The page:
Figure 1

(A) Semithin section of a sural nerve specimen from the patient showing the severe loss of fibres. Residual fibres consist of thinly myelinated or naked axons (×550). (B) Electron micrograph of a remyelinating fibre surrounded by few fragmented Schwann cell basal laminae (×18 000). (C) High magnification of a fibre with uncompaction of the inner lamellae of the myelin sheath (×64 000).


PFGE analysis excluded the common CMT1A duplication at chromosome 17p11.2–p12.

Sequence analysis showed a novel heterozygous G to A transition at nucleotide position 380 in the P0 exon 3 that abolishes aMaeIII site (fig 2). AMaeIII restriction analysis excluded the presence in the healthy parents and in 100 unrelated controls indicating that the mutation originated de novo and it was associated with disease. The nucleotide change leads to a Cys(98)Tyr substitution in the extracellular domain of the mature protein, which lacks the first 29 aminoacids of the signal peptide.10 The amino acid substitution is predicted to disrupt the unique disulphide bond that links Cys21 to Cys98.

Figure 2

Fluorograms from direct sequencing of the antisense strand of the P0 exon 3 amplified from genomic DNA. Nucleotide numbering refers to the P0 cDNA, starting at the initiation site of translation (nucleotides from 370 to 387 are shown in the 3′ to 5′ direction). (A) the patient’s DNA. The arrow and the Y indicate the heterozygous C to T transition (G to A for the sense strand) at nucleotide position 380 (codon 127). The mutation leads to a Cys(98)Tyr substitution in the mature protein, which lacks the first 29 aminoacids of the signal peptide. (B) the wild type sequence in a patient with non-duplicated CMT1.


The patient fitted the clinical and electrophysiological criteria for DSS.1 A peculiar sign was the impairment of extraocular muscles that cannot be ascribed definitely to the disorder. Involvement of the cranial nerves is not a classic symptom of DSS1; we note, however, that Tyson et al recently reported in some patients weakness of the facial and bulbar muscles as well as sensorineural deafness.4 Nerve biopsy was also consistent with DSS, disclosing extensive de-remyelination with severe loss of large myelinated fibres and extremely thin myelin sheaths.1 2 Remarkable findings were the absence of significant Scwhann cell hyperplasia represented either by classic or basal lamina onion bulbs and decompaction of the inner lamellae of the myelin sheath in some fibres. Variations in the response of the Schwann cell in patients with DSS probably reflect the genetic heterogeneity of DSS and the existence of different pathogenetic mechanisms. Uncompacted myelin was seen previously in association with other point mutations of P0ex and it has been related to an alteration of the adhesive properties of the molecule.

Molecular analysis disclosed a novel heterozygous G to A transition at nucleotide position 380 in the P0 exon 3 that causes a Cys(98)Tyr substitution in P0ex. The structure of P0ex resembles that of a single variable region of the immunoglobulin heavy chains and of other cell adhesion proteins involved in homotypic binding interactions.5P0ex crystal is made up of a series of 10 antiparallel β strands arranged into two facing β sheaths and a unique disulphide bond between Cys21 and Cys98 unites the non-consecutive aminoacid sequences carried on the two β sheaths.12 Tetramers of P0ex emanating from the extracellular surfaces of Schwann cell membranes interact with tetramers of apposed extracellular membrane surfaces to form the myelin intraperiod line.13Both the disulphide bond and glycosylation are crucial for membrane adhesion.14 15 Thus the Cys(98)Tyr mutation is predicted to alter heavily the function of P0ex by destroying the disulphide bond between Cys21 and Cys98.5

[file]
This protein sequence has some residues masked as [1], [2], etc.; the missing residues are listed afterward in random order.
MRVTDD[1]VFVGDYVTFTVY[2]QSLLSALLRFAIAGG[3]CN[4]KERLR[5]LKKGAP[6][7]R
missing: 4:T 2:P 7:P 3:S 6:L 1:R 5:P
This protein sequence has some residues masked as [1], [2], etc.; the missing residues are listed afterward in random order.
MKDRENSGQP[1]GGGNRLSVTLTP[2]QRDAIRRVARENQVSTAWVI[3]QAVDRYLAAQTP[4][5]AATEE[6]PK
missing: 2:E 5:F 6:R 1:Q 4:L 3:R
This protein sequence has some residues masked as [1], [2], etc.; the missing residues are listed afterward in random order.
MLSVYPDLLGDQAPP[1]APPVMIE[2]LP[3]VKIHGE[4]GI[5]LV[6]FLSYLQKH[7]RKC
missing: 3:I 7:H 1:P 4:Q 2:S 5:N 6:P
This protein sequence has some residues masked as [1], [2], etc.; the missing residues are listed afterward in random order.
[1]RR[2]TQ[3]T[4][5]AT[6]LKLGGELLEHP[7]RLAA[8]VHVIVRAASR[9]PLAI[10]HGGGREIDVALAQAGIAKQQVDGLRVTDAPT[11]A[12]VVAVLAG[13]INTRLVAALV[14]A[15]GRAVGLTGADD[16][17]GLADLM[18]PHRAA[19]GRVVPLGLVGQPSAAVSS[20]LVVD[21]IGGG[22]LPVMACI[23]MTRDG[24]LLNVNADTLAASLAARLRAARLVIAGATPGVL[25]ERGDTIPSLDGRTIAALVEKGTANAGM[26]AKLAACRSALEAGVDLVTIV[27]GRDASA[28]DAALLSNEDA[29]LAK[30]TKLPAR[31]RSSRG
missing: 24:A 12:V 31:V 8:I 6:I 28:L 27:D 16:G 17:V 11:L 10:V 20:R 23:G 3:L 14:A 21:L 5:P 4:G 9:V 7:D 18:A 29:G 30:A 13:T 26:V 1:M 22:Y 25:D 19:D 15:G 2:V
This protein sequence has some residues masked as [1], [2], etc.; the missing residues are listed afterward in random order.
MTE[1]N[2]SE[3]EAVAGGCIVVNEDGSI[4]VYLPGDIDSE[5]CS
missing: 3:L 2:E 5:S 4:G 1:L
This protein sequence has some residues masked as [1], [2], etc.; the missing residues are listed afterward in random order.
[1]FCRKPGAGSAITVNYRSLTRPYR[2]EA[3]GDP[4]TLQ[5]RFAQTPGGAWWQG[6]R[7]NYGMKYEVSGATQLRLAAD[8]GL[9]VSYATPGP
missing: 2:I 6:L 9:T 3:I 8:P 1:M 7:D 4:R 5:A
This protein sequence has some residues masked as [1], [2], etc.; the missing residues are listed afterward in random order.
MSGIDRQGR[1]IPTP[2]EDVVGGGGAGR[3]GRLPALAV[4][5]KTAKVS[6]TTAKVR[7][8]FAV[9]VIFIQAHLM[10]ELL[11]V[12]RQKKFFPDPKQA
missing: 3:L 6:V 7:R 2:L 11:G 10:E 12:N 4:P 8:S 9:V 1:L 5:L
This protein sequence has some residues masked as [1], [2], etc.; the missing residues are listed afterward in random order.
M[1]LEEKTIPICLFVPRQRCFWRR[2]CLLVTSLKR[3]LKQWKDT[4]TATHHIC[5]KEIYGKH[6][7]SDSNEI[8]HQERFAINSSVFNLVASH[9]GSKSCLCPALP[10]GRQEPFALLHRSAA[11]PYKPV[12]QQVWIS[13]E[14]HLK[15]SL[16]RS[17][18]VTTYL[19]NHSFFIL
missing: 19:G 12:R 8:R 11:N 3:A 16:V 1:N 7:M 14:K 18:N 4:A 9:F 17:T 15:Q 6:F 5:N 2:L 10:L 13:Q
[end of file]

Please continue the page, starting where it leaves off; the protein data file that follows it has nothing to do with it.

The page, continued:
The patient reported on with DSS associated with Cys(98)Tyr substitution is similar to a model of Chinese hamster ovary (CHO) cells that express a mutant P0 lacking the disulphide bond because of an engineered Cys(21)Ala substitution.14 Unlike CHO cells expressing the wild-type protein, those cells do not aggregate, although the lack of the disulphide bond does not completely disrupt the tertiary structure of P0, allowing the full glycosylation of the engineered protein and its arrival at the cell surface.14 However, we speculate that the pathogenetic effects of Cys(98)Tyr in vivo do not reflect merely a loss of the adhesive properties of P0ex. So far, only three P0ex mutations have been reported to cause DSS in heterozygosity; by contrast, about 20 mutations caused CMT1B.3 4 Warner et alhypothesised that less severe phenotypes of demyelinating neuropathy (CMT1B) are caused by loss-of-function alleles, whereas more severe phenotypes (DSS) are caused by dominant negative alleles.3Straightforward examples were represented by alternative mutations occurring at aminoacid residues 34 and 69.3Arg(69)Cys11 12 and Ser(34)Cys10 were associated with DSS; based on the P0ex crystal,13 Arg69 and Ser34 are thought to introduce outwardly pointing thiols that may form detrimental disulphide aggregates with the wild-type partner molecules.3 By contrast, Arg(69)His,11 12 Arg(69)Ser,11Ser(34)Phe,16 and Ser(34)del,12 17 which may lead to functional or structural loss of P0, resulted in CMT1B. An Asn(93)Ser substitution caused simply a CMT1B phenotype, although preventing the protein from glycosylation.18However, this pathogenetic model raised some criticism,19and it could not be extended to all of the cases, mainly because of the existence of apparently overlapping patients with DSS-CMT1B with debatable pathological definition.20

Our report strongly supports the hypothesis of Warneret al.3 As the lack of the disulpide bond in vitro did not prevent the glycosylation and assembly of the P0ex containing the Cys(21)Ala substitution,12 it may be predicted that, in the presented patient, the mutant P0 containing the Cys(98)Tyr substitution is similarly incorporated in the P0ex tetramers. The Cys21 residue, left orphan by the mutation, remains free to poison the wild-type P0ex molecules leading to severe de-hypomyelination.


The work was supported by the Telethon-Italy (grant No 750 to NR) and by the Giunta Regione Veneto-Ricerca Sanitaria Finalizzata (grant No 628–03–95 to AS). We are indebted to Sandra Galiazzo Rizzuto for invaluable technical assistance.